Some people are able to hold it together like pros: they don’t tear up while watching a sad movie or break down when they talk about a slightly sad topic. Then, of course, there are those of us who can cry at the drop of a hat – the sight of any small animal, an old family photo, or even a really good sale can induce tears. Most fall somewhere in the middle of the spectrum.
Regardless of your emotional stability prior to your engagement, knowing you’re going to marry your sweetheart can cause spontaneous outbreaks of sentimentality and tears. Throughout the wedding-planning process, some brides and grooms experience such overwhelming emotion from time to time – seemingly for no reason – that they cannot contain it. For those of you dealing with this, here are some suggestions on how to balance out your intense feelings during the engagement.
- Give yourself a lot of time. Though we typically recommend eleven months as a general timeline for your engagement, it’s important that you and your partner cater that length of time to your wants and needs. Picking a wedding date one and a half to two years out will give you some extra slack when it comes to planning, allowing you to take more time to soak in your engagement, feel the emotions fully, then refocus on the logistics. You won’t feel as pressed for time, so you can afford to get sentimental more often!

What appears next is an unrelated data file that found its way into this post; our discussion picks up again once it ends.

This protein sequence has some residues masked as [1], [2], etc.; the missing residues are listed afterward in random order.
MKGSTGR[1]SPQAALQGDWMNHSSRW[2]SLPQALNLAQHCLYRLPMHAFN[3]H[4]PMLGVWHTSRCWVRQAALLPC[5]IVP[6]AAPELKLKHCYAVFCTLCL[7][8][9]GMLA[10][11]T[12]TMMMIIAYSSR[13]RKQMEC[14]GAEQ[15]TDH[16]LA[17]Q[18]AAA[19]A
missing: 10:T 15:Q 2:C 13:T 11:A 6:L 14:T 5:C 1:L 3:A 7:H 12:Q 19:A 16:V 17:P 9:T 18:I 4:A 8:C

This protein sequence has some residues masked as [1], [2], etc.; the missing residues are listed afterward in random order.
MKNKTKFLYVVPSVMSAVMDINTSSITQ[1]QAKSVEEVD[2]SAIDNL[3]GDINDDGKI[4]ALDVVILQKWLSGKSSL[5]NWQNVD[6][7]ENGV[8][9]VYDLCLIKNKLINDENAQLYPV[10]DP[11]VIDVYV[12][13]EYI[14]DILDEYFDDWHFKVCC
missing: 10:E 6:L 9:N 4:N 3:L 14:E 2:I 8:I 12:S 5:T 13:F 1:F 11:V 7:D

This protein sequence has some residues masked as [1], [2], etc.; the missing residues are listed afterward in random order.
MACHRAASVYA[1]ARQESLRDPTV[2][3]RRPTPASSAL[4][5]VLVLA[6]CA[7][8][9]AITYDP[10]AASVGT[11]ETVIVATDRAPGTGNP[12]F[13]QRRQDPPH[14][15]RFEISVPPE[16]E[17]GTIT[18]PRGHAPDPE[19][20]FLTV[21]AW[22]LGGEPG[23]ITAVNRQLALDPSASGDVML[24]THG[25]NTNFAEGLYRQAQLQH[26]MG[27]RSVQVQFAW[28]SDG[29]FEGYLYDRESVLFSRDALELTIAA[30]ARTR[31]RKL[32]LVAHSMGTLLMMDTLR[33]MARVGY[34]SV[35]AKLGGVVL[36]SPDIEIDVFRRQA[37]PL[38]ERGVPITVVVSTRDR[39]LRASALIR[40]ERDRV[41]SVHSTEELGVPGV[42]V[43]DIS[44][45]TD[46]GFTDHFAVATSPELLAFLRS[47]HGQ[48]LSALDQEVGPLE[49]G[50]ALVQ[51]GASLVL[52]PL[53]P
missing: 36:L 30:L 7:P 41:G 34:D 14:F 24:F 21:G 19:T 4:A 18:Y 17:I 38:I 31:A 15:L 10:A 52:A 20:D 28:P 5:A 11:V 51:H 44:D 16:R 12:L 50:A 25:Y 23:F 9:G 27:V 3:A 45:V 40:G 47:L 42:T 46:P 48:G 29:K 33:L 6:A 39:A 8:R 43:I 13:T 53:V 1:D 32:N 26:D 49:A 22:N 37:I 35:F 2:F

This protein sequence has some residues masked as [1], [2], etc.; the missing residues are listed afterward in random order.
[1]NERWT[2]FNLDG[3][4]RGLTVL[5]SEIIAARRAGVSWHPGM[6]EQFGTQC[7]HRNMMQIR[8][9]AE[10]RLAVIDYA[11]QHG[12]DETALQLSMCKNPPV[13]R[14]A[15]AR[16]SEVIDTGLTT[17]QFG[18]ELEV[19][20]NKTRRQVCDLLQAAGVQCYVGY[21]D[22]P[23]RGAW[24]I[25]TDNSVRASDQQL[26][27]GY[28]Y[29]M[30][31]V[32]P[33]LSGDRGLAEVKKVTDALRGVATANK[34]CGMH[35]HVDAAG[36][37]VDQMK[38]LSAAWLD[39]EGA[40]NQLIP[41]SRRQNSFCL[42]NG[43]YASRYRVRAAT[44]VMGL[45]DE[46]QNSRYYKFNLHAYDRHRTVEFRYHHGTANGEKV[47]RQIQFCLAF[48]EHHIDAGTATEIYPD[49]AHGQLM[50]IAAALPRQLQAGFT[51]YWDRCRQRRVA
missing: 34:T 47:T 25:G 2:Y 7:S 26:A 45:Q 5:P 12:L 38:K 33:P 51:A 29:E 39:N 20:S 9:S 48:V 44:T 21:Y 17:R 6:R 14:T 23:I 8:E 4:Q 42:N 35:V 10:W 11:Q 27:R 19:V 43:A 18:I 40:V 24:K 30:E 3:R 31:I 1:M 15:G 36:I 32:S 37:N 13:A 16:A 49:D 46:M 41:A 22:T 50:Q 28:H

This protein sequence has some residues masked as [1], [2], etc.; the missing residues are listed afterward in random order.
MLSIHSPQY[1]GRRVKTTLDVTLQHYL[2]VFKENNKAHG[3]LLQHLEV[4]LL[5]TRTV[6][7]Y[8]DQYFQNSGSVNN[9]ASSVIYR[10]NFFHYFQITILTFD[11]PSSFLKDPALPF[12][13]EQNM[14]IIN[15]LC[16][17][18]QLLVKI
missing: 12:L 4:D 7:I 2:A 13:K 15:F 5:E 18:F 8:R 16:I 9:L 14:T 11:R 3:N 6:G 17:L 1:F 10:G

- See a therapist. It may seem extreme, but having the opportunity to release all of your emotions in organized periods of time is such a relief. Even if your feelings are all positive reflections of how happy you are, talking to an unbiased third party about any overwhelming emotions is always a great way to better your mental health. Additionally, you’re bound to run into stress during planning – talking out those frustrations with a counselor is a cathartic way to express yourself.
- Don’t bottle up your emotions. Discuss these feelings with your beloved, close friends, or family – but don’t dwell. There’s no need to hide your joy: you’re excited! Taking the time to let your loved ones in on why you feel such overwhelming emotion is a great way to keep it in check – but be careful not to linger on the subject at every little milestone, as that isn’t healthy for anyone involved.
- Focus on what needs to be done. Once you’ve had your cry, or even when you feel your emotions escalating farther than where you’d like them to be, look over your to-do list. It may not be the most enjoyable option, but turning your attention to booking a florist, making the guest list for your bridal shower, or researching that band you’ve heard so much about can help regulate the sentimental aspects with the logistical tasks. It’s important to strike the right balance between the right and left brains.